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Cel. I would I were invisible, to catch the strong fellow by the leg.
(Charles and Orlando wrestle. Ros. O excellent young man!
Cel. If I had a thunderbolt in mine eye, I can tell who should down.
[Charles is thrown. Shout. DUKE F. No more, no more.
Orl. Yes, I beseech your grace; I am not yet well breathed.
DUKE F. How dost thou, Charles ?
Duke F. Bear him away. [CHARLES is borne out. What is thy name, young man?
Orl. Orlando, my liege; the youngest son of sir Rowland de Bois. DUKE F. I would, thou hadst been son to some
[Ereunt Duke Fred. Train, and Le Beau. CEL. Were I my father, coz, would I do this ?
ORL. I am more proud to be sir Rowland's son, His youngest son ;-—and would not change that
calling, To be adopted heir to Frederick.
Ros. My father lov'd sir Rowland as his soul, And all the world was of my father's mind: Had I before known this young man his son,
. calling] Appellation, or name.
I should have given him tears unto entreaties,
[Giving him a chain from her neck. Wear this for me; one out of suits with for.
tune (13) That could give more-but that her hand lacks
means. Shall we go, coz?
CEL. Ay :-Fare you well, fair gentlemar. Orl. Can I not say, I thank you? My better
parts Are all thrown down ; and that which here stands
up, Is but a quintain, a mere lifeless block.(14) Ros. He calls us back: My pride fell with my
fortunes : I'll ask him what he would :-Did you call, sir ?Sir, you have wrestled well, and overthrown More than your enemies.
• But justly, as you have exceeded, &c.] Only, or in that degree, in which you have, &c. The fo. of 1632 reads “ all in promise.”
That could give more-but that her hand lacks means Who feels disposed to give more, were her ability greater. better parts] Macbeth says,
" For it has cow'd my better part of man." V. 6. i. e. his spirit. We may therefore conclude, that by these terms spirit and sense were meant here.
Will you go, coz?
[Exeunt ROSALIND and Celia. Orl. What passion hangs these weights upon
..ny tongue ? I cannot speak to her, yet she urg'd conference.
Re-enter LE BEAU.
O poor Orlando! thou art overthrown;
* condition] State and temper. See Two G. of V. Launce, Ill. 1.
humorous Capricious. “ Wraps me in a most humorous sadness.” III. 1. Jaques.
Hath ta'en displeasure 'gainst his gentle niece;
[Erit Le Beau.
A Room in the Palace.
Enter Celia and Rosalind.
Cel. Why, cousin; why, Rosalind;-Cupid have mercy !-Not a word ? · Ros. Not one to throw at a dog.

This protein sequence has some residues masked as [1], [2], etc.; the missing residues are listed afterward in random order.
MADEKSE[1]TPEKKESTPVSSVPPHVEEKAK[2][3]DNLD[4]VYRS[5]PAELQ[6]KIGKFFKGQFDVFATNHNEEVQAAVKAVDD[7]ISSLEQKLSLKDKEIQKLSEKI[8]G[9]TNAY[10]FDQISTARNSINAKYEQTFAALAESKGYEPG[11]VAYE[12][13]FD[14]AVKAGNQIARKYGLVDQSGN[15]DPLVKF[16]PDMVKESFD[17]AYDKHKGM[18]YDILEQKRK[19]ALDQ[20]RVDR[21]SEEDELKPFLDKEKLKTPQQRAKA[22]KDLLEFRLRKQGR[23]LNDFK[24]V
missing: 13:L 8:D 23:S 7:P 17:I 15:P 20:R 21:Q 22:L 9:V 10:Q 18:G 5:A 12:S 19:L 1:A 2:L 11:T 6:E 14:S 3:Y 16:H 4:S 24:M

CEL. No, thy words are too precious to be cast away upon curs, throw some of them at me; come, lame me with reasons.
Ros. Then there were two cousins laid up: when the one should be lamed with reasons, and the other mad without any.
CEL. But is all this for your father?
Ros. No, some of it for my child's father :* 0, how full of briars is this working-day world !
o my child's father] The father of my children, if ever I have any: for him, who has my affections.
Cel. They are but burs, cousin, thrown upon thee in holiday foolery; if we walk not in the trodden paths, our very petticoats will catch them.
Ros. I could shake them off my coat ; these burs are in my heart.
CEL. Hem them away.
Cel. Come, come, wrestle with thy affections.
Ros. O, they take the part of a better wrestler than myself.
CEL. O, a good wish upon you! you will try in time, in despite of a fall. But, turning these jests out of service, let us talk in good earnest : Is it possible, on such a sudden, you should fall into so strong a liking with old sir Rowland's youngest son?
Ros. The duke my father loved his father dearly,
CEL. Doth it therefore ensue, that you should love his son dearly? By this kind of chase,a I should hate him, for my father hated his father dearly ; yet I hate not Orlando.
Ros. No 'faith, hate him not, for my sake..
Cel. Why should I not? doth he not deserve well ? c
• By this kind of chase] By this hunting of consequences.
hated dearly] Extremely. See « dearest toe,” Haml. I. 2. Haml.
chate him not, for my sake.
Cel. Why should I not? doth he not deserve well] Meaning to be understood by reference to that which had preceded, i. e. upon a principle stated by yourself; “ because my father hated his father, does he not well deserve by me to be hated ?" while Rosalind, taking the words simply, and without any reference, replies, “ Let me love him for that ;" i. e. for that he well deserves,